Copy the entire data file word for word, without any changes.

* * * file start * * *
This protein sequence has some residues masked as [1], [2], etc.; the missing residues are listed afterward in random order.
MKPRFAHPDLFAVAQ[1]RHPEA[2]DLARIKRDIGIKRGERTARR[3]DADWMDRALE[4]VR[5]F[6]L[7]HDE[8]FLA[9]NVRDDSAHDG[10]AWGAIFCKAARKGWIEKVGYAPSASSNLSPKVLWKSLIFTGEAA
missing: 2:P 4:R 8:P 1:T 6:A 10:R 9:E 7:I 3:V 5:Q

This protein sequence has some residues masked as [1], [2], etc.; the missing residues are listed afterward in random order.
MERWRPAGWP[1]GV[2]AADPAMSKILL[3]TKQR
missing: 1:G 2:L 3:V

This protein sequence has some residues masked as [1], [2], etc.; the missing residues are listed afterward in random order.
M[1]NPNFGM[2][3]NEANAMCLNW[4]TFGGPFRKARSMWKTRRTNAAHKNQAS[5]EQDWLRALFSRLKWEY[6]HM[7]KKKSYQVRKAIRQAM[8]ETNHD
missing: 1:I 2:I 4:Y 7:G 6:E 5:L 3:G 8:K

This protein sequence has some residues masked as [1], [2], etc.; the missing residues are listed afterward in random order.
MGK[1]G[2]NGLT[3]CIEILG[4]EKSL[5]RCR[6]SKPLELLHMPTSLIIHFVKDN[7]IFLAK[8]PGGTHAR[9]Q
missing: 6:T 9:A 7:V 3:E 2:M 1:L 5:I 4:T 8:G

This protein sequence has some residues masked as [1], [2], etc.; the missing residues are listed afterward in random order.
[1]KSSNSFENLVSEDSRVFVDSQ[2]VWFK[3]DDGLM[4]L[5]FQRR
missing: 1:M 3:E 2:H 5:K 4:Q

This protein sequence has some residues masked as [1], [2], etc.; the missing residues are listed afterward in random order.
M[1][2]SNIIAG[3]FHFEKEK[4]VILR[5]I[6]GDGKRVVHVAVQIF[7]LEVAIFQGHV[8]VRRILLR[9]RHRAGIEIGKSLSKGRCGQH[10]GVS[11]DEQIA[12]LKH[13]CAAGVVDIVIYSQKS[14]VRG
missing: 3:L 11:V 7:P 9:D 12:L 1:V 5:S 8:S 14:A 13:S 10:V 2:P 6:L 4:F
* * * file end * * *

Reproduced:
This protein sequence has some residues masked as [1], [2], etc.; the missing residues are listed afterward in random order.
MKPRFAHPDLFAVAQ[1]RHPEA[2]DLARIKRDIGIKRGERTARR[3]DADWMDRALE[4]VR[5]F[6]L[7]HDE[8]FLA[9]NVRDDSAHDG[10]AWGAIFCKAARKGWIEKVGYAPSASSNLSPKVLWKSLIFTGEAA
missing: 2:P 4:R 8:P 1:T 6:A 10:R 9:E 7:I 3:V 5:Q

This protein sequence has some residues masked as [1], [2], etc.; the missing residues are listed afterward in random order.
MERWRPAGWP[1]GV[2]AADPAMSKILL[3]TKQR
missing: 1:G 2:L 3:V

This protein sequence has some residues masked as [1], [2], etc.; the missing residues are listed afterward in random order.
M[1]NPNFGM[2][3]NEANAMCLNW[4]TFGGPFRKARSMWKTRRTNAAHKNQAS[5]EQDWLRALFSRLKWEY[6]HM[7]KKKSYQVRKAIRQAM[8]ETNHD
missing: 1:I 2:I 4:Y 7:G 6:E 5:L 3:G 8:K

This protein sequence has some residues masked as [1], [2], etc.; the missing residues are listed afterward in random order.
MGK[1]G[2]NGLT[3]CIEILG[4]EKSL[5]RCR[6]SKPLELLHMPTSLIIHFVKDN[7]IFLAK[8]PGGTHAR[9]Q
missing: 6:T 9:A 7:V 3:E 2:M 1:L 5:I 4:T 8:G

This protein sequence has some residues masked as [1], [2], etc.; the missing residues are listed afterward in random order.
[1]KSSNSFENLVSEDSRVFVDSQ[2]VWFK[3]DDGLM[4]L[5]FQRR
missing: 1:M 3:E 2:H 5:K 4:Q

This protein sequence has some residues masked as [1], [2], etc.; the missing residues are listed afterward in random order.
M[1][2]SNIIAG[3]FHFEKEK[4]VILR[5]I[6]GDGKRVVHVAVQIF[7]LEVAIFQGHV[8]VRRILLR[9]RHRAGIEIGKSLSKGRCGQH[10]GVS[11]DEQIA[12]LKH[13]CAAGVVDIVIYSQKS[14]VRG
missing: 3:L 11:V 7:P 9:D 12:L 1:V 5:S 8:S 14:A 13:S 10:V 2:P 6:L 4:F